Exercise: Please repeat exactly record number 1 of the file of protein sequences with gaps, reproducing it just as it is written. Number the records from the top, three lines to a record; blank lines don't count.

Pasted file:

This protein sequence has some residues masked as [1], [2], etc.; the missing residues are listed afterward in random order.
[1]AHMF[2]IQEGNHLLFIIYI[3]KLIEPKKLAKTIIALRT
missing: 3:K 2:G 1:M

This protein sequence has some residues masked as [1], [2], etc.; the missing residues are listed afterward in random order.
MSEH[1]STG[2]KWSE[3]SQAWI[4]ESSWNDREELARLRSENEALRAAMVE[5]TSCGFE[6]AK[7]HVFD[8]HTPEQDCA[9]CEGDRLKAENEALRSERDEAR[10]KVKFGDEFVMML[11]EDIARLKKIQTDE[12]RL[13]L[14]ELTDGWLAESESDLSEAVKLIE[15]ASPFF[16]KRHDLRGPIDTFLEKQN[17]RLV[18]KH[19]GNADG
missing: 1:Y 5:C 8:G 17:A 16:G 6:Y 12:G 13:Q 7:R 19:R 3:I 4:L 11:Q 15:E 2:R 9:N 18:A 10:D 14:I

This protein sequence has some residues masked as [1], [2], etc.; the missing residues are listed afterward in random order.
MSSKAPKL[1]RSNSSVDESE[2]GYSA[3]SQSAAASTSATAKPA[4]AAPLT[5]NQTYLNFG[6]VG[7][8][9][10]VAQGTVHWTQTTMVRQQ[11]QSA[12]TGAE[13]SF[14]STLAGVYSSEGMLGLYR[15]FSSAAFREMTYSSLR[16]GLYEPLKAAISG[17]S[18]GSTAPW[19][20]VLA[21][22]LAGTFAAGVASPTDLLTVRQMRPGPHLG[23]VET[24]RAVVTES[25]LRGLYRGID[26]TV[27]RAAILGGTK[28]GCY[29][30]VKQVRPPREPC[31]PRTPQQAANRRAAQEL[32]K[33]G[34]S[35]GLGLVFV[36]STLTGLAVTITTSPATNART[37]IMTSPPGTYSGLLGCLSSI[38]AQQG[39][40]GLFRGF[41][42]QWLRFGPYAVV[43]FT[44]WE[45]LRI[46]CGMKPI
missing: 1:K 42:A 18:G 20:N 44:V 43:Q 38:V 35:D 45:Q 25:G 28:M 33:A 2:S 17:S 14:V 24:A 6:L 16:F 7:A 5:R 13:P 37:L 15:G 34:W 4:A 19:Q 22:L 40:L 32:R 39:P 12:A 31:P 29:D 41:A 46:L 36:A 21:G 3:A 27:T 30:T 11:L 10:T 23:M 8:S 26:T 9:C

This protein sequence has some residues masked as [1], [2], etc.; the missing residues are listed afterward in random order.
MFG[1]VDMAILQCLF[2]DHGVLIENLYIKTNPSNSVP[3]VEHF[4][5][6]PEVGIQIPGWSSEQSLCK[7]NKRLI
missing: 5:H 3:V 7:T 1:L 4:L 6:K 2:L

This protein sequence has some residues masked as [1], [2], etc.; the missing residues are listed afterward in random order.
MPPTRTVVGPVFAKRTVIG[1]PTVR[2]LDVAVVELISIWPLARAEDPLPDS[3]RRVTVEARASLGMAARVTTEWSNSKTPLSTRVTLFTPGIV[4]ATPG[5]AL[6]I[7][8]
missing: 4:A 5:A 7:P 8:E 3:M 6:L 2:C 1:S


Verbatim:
This protein sequence has some residues masked as [1], [2], etc.; the missing residues are listed afterward in random order.
[1]AHMF[2]IQEGNHLLFIIYI[3]KLIEPKKLAKTIIALRT
missing: 3:K 2:G 1:M